26 August 1977 Ion Imaging In Secondary Ion Mass Spectrometry
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Proceedings Volume 0104, Multidisciplinary Microscopy; (1977) https://doi.org/10.1117/12.955422
Event: 1977 SPIE/SPSE Technical Symposium East, 1977, Reston, United States
In the technique of analysis known as secondary ion mass spectrometry (SIMS), a beam of energetic ions (2-40 keV) strikes a sample(pd dislodges atoms lying near the surface by the process known as sputtering, Figure 1. A small fraction (104 - 10 2) of the sputtered sample atoms is emitted in a charged state, the so-called secondary ions. Because of their electrical charge, the secondary ions can be attracted by appropriate electrical fields into a mass spectrometer which disperses the ions according to their mass-to-charge ratio. Ion detection is accomplished by either an electrical detector or a photographic plate. By varying the strength of the magnetic and/or electrical field of the mass spectrometer, a mass spectrum of the positive or negative sputtered ions in the form of intensity versus mass-to-charge ratio is obtained.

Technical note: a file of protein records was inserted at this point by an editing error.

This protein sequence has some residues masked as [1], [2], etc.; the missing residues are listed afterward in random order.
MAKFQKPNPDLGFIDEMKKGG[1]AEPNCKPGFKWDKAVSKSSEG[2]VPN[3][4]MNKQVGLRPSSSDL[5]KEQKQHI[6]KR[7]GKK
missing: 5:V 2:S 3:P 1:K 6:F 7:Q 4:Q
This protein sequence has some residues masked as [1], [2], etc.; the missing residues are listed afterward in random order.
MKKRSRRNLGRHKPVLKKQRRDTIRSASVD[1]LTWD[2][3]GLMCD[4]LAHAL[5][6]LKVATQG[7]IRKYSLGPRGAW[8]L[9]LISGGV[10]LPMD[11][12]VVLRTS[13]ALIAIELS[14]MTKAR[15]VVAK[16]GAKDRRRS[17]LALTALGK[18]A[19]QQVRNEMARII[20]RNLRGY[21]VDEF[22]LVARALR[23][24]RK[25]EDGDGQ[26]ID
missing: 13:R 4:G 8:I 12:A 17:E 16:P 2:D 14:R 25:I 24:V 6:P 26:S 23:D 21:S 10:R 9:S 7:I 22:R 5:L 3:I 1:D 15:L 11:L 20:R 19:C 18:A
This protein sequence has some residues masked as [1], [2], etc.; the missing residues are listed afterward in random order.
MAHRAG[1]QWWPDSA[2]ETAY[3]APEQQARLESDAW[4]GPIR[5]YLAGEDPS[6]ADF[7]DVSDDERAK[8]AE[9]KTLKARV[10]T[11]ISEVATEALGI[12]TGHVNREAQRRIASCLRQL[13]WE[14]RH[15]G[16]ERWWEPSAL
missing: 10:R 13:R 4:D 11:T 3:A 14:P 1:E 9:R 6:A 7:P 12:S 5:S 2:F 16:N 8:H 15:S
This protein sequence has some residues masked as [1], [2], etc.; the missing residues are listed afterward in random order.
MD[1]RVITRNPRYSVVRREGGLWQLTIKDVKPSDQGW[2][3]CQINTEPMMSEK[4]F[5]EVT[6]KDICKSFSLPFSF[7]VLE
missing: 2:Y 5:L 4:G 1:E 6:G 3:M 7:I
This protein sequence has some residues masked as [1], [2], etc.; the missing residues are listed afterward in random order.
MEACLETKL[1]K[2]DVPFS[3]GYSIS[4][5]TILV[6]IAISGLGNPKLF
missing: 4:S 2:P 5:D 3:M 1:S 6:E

© (1977) COPYRIGHT Society of Photo-Optical Instrumentation Engineers (SPIE). Downloading of the abstract is permitted for personal use only.
Dale E. Newbury, "Ion Imaging In Secondary Ion Mass Spectrometry", Proc. SPIE 0104, Multidisciplinary Microscopy, (26 August 1977); doi: 10.1117/12.955422; https://doi.org/10.1117/12.955422

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